By Matt Popchock


On a pretty Thursday night in Washington County, we discovered the greatest tightrope-walker western Pennsylvania has seen since Nik Wallenda crossed the Allegheny River live on KDKA-AM during Regatta weekend.

But this person isn’t in the circus, nor the Guinness Book of World Records, nor his own prime-time television special.

Actually, he’s a sophomore at Blackhawk High School.

Blackhawk lefty Brendan McKay pitched 5 2/3 perfect innings and survived a perfectly imperfect bottom of the seventh inning to give the Cougars (21-2) a 1-0 win over Belle Vernon (18-5) at CONSOL Energy Park in the WPIAL Class AAA Baseball Final. It’s the second district championship for the program, which also earned one in 2004, though it wasn’t secure until a 1-2-3 double play ended the game with the bases full of Leopards.

It’s the sixth consecutive shutout for the Cougars, who haven’t been scored upon since an 8-2 decision over section rival Moon May 3. More incredibly, it’s McKay’s third straight 1-0 postseason win.

“I hadn’t really thought about [the perfect game], but in the late innings it’s there on my mind. I know I have it, but I just try to keep working,” said McKay, who raised his record to 8-1 and struck out 11 while walking two. He has now fanned 86 on the year against a mere 11 free passes en route to a first-round bye in the state tournament, whereas Belle Vernon will meet District 9 champion Punxsutawney Monday.

“I dream about this in class every day. I always wonder if I’m going to be tremendous, or if I’m going to have to fight.”

So far it’s been a little bit of both.

Those other nail-biters came against Chartiers Valley in the WPIAL Quarterfinals, and Thomas Jefferson and much-ballyhooed Pitt recruit Greg Schneider, who matched McKay’s 15 K’s in a nine-inning semifinal affair. This contest would also test the blood pressure of just about everyone in attendance, including McKay’s veteran manager, Bob Amalia.

“These kids play [American] Legion ball…they won their region, went to states, then went to nationals, so we have a lot of big-time experience.” said Amalia. “That’s where we try to build them for these situations. It was a great team effort.”

Perhaps Amalia’s reputed hands-on approach has bolstered young Brendan?

“I just try not to screw him up, to be honest with you,” the old skipper quipped.

That’s okay. McKay also went 2-for-3 at the plate with an intentional walk, and even though his teammates aren’t seeing the ball as well as Amalia would probably like, the former’s ERA can’t be seen with the naked eye. It stands at under 0.50 entering next week’s PIAA playoffs.

“He was really good, and he’s always composed. He was like that when we got him. He’s just a tremendous pitcher.”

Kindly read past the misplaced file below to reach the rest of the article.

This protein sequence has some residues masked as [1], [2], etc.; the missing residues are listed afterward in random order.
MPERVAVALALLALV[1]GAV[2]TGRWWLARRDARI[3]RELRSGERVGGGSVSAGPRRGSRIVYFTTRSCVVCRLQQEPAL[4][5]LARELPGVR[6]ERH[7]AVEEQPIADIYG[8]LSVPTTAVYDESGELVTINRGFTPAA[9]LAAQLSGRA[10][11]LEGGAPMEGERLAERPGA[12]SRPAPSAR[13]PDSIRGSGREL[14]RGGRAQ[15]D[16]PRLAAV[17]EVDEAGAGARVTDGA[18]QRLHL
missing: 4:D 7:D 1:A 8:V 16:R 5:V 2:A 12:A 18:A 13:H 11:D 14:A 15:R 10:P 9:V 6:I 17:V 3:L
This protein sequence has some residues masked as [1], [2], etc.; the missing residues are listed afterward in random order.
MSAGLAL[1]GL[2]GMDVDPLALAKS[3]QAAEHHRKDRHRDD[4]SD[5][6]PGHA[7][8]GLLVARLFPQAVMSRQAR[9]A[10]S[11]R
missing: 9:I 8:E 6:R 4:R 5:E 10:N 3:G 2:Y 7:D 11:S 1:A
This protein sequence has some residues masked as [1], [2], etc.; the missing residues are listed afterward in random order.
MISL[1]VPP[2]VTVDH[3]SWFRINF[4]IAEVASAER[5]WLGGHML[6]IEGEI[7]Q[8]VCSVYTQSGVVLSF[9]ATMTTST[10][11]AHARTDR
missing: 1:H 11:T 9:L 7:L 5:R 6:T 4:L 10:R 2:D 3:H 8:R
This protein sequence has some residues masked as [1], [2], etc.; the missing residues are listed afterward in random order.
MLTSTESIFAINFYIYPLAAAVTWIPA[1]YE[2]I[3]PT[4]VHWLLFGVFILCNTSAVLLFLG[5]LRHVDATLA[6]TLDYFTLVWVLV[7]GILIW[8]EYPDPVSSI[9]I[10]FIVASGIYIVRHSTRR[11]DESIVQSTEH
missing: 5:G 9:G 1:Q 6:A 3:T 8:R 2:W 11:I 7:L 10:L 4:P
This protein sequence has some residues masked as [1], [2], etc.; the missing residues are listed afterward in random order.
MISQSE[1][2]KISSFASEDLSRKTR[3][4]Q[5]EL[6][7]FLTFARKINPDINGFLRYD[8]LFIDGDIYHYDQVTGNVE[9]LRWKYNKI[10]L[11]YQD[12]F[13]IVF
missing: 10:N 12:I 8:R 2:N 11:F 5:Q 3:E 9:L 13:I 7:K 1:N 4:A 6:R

The only run came in the top of the fourth inning. Shortstop Tyler Craig lined a double down the line to begin the frame and advanced to third on a sacrifice bunt by Steve O’Hara. A single to right-center by utility infielder Joe Lopez (tonight, the second baseman) brought Craig home.

That’s all Blackhawk could manage off Belle Vernon starter Dylan Pietrantoni, another sophomore, who took the tough-luck loss despite not allowing a hit the rest of the way. Pietrantoni scattered six of them and walked and struck out four apiece.

With Blackhawk still threatening after the Lopez RBI, he got Cole Chiapialle to fly out to roughly the same spot, and got Brendan Kearney to dribble back to the mound. The Leopards’ hurler had also induced a Kearney ground out with the bases loaded to end the top of the second.

In addition, the Cougars looked like they would finally make life easier for McKay when they put runners on second and third with only one out in their half of the seventh. But Pietrantoni struck out Nick Martin with a 3-2 breaking ball, and after McKay was walked, he retired Ohio State recruit Matt Emge on a fielder’s choice.

Meanwhile, McKay mixed his stuff as effectively as one could under such an intense spotlight. He punched out five in a row at one point, and only pitched to ball three on three occasions. Only four pitches left the infield prior to a well struck two-out single by Dean Manown–ironically, the No. 9 hitter–that bounced in front of O’Hara in the bottom of the sixth.

Amazingly, it almost wasn’t enough. Adam Ferita drew a one-out, full-count walk and went to third on a single to left by DH Dom Francia, who went to second on a fielder’s choice. A base on balls to Joe Simsic loaded the bases for third baseman Matt Callaway, much to the delight of Belle Vernon’s increasingly fanatical fans.

That half of the park was quieted when Callaway couldn’t help but bounce an 0-1 pitch right back to McKay. He calmly threw to Emge, who stepped on the plate and fired to first baseman Adam Rousseau for the right to wear a gold medal…and exhale.

And all this, ladies and gentlemen, children of all ages, without the safety of a net.

“We have great senior leadership one through nine,” McKay remarked. “They know what to do, and they’re ready for this. We have a tremendous work ethic, we push ourselves, and we get better every day.”

“I’m getting nervous,” said Amalia, with, in fact, a nervous smile. “But these kids show a lot of character. We’ll break out.”

(Follow me on Twitter @mpopchock.)